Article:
Rather than follow Amazon’s lead with its own in-house drone delivery team, Walmart has partnered with arguably the largest drone delivery company out there to help test aerial package deliveries. While the retail giant has dabbled in drone delivery with other partnerships in the past (and still has other drone delivery projects ongoing, including one with DroneUp), the latest Walmart drone delivery partner is Zipline.
Zipline is largely considered the largest drone delivery provider out there, recently crossed the 200,000-delivery milestone. That’s double the amount of drone deliveries made by Google-sister company Wing, which this year crossed the significant 100,000-delivery milestone.
But with the Walmart drone delivery partnership, Zipline marks its first commercial deliveries in the U.S. — as the company has largely been operating in developing countries primarily in Africa. The deliveries will happen just down the road from Walmart’s headquarters in Bentonville, Arkansas.
How will the Walmart drone delivery tests with Zipline work?
The tests are will be contained to a relatively small area of Arkansas in the city of Pea Ridge, which has an estimated population of less than 7,000. But for those lucky (relatively) few, most residents will be able to get on-demand deliveries of select health and wellness and consumable items from the city’s Walmart Neighborhood Market.
Zipline says that the selection of such a small city to test its deliveries in demonstrates Zipline’s power in delivering necessary goods to hard-to-reach and at-risk populations, such as rural communities and elderly customers.
As far as the deliveries themselves, they’ll fly off from a 25-foot platform located directly behind the Pea Ridge Walmart Neighborhood Market. That platform serves as a take-off and landing pad for Zipline’s drones, which are fixed-wing drones, which are more like an airplane in style as opposed to a quadcopter that functions more like a helicopter and can take off vertically. The drones will be operated by Zipline — rather than Walmart — staff.
Fixed-wing drones can typically fly further distances than quadcopters, and Zipline says its aircraft can service a 50-mile radius at full capacity (that’s nearly the size of the state of Connecticut).
If you’re an eligible customer, then here’s what you need to do:
- Open the Zipline app (the web app is only available to select customers in Pea Ridge at the moment, so you won’t find it in the Apple App Store).
- Order the products you want delivered.
- Selects a delivery time at checkout.
- Behind the scenes, a Walmart employee will pick and pack your order and hands the package off to Zipline staff, who prepares the drone for launch. Meanwhile, you can track the status of your item and the drone through the Zipline app.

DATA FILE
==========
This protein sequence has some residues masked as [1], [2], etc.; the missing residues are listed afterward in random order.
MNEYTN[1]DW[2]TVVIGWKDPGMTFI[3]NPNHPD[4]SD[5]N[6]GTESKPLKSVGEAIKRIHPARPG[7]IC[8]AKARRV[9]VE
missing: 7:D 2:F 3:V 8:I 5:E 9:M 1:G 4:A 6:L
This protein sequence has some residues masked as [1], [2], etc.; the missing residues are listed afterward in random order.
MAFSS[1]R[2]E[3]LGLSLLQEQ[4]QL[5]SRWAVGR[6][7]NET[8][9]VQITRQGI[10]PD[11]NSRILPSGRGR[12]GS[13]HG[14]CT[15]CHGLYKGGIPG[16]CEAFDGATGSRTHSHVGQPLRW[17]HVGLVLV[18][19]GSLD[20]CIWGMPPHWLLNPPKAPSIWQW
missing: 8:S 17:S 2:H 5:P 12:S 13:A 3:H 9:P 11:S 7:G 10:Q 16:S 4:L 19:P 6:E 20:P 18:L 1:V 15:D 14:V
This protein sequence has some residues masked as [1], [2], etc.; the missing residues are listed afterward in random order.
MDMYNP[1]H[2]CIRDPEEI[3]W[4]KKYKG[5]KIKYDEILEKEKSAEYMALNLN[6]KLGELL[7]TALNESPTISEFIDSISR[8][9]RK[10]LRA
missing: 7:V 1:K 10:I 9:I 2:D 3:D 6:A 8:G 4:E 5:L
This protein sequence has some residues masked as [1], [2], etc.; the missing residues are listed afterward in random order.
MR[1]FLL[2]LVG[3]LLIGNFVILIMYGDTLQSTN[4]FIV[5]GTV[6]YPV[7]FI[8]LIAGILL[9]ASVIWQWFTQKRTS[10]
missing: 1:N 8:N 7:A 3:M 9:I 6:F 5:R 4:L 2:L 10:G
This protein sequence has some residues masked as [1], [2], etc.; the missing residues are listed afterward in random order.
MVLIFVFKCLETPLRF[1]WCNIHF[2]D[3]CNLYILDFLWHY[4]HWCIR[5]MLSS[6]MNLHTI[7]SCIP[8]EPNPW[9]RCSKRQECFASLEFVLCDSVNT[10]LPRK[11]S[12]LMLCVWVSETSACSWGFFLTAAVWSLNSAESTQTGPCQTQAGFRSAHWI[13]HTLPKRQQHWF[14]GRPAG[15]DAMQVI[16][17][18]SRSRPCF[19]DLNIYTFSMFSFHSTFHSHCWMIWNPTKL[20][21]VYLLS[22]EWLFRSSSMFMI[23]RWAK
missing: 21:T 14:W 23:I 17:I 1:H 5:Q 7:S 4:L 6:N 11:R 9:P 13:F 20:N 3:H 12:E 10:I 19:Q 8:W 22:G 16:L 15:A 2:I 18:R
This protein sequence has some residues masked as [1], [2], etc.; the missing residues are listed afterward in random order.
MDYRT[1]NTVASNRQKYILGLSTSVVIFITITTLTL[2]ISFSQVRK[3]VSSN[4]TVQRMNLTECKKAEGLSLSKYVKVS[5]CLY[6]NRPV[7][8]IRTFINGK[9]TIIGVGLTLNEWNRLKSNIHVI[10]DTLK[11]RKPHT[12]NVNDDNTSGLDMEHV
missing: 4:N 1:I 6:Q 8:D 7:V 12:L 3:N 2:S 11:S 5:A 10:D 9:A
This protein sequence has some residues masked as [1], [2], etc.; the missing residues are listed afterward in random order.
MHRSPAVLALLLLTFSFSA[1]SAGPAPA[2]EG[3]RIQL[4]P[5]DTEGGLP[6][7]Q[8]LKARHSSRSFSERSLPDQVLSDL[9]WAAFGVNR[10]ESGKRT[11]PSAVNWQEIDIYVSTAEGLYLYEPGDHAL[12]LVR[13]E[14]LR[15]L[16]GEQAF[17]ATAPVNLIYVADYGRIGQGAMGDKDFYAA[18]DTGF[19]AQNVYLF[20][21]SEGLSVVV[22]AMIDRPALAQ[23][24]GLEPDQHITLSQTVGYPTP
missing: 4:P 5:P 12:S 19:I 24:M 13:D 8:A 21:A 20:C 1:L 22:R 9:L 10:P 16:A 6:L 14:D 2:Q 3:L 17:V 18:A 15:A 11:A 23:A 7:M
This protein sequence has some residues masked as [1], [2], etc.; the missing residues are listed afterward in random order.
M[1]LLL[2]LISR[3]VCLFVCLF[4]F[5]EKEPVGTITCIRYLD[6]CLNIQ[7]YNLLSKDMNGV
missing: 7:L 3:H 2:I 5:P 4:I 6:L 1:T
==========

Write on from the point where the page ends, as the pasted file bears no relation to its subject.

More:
- The drone will fly to your home, delivering the package through a slow drop system.
- The drone then flies back to Walmart.
Zipline began operations back in 2016 and says it has shipped more than 4.5 million units of medical supplies to more than 20 million people across multiple countries. The company primarily operated in rural parts of a few countries in Africa, with plans to soon launch operations in Japan and Nigeria. But this year marks a turning of attention to the U.S. Earlier this month, Zipline announced plans to deliver prescriptions and other healthcare products to people’s homes in the Salt Lake City area through a partnership with Utah-based Intermountain Healthcare.
“We’ve seen firsthand the impact that instant logistics can have in making important, even life saving products, available on a moment’s notice,” said Keller Rinaudo, co-founder and CEO of Zipline. “At the same time, the past two years have proven the need to bring health products closer to home, where they are more accessible. Working with Walmart, we’re able to bring this type of service to Northwest Arkansas, showcasing what the future of health access looks like.”
What’s next for Walmart drone delivery?
For now, Walmart is starting with a select group of customers in Pea Ridge, Arknasas, but Zipline said it intends to expand along with FAA approvals.
Expansion will come in the form of more delivery areas, as well as more health and wellness, or other consumable products, including diapers, thermometers, and baby food. Zipline said customers should expect to receive packages under 5 lbs, delivered on-demand in 15-30 minutes.
The news comes at a time when Walmart is looking to scale its delivery network. Beyond drone delivery, Walmart has tapped third-party delivery providers, service providers on the Spark Driver platform, as well as hiring its own associate delivery drivers. Beyond drones, Walmart has also turned to technology like self-driving cars to improve deliveries.
And it’s also worth noting that this is not Walmart’s first foray into drones. Earlier this year, Walmart announced an investment of an undisclosed sum in drone service provider DroneUp. Along with it came plans that it would conduct drone deliveries of goods to homes in Walmart’s own hometown of Bentonville, Arkansas via DroneUp. That project is ongoing. In fact, the two companies earlier this week announced today the first multi-site commercial drone delivery operations. All three locations are Northwest Arkansas and operate 7 days a week during most daylight hours, and can deliver items via drone to eligible Walmart customers by air in as little as 30 minutes.
And prior to that, Walmart worked with DroneUp to launch trial deliveries of at-home COVID-19 self-collection kits in the North Las Vegas-area. That short-lived trial was available to residents of single-family homes located within a 1-mile radius of the North Las Vegas Walmart.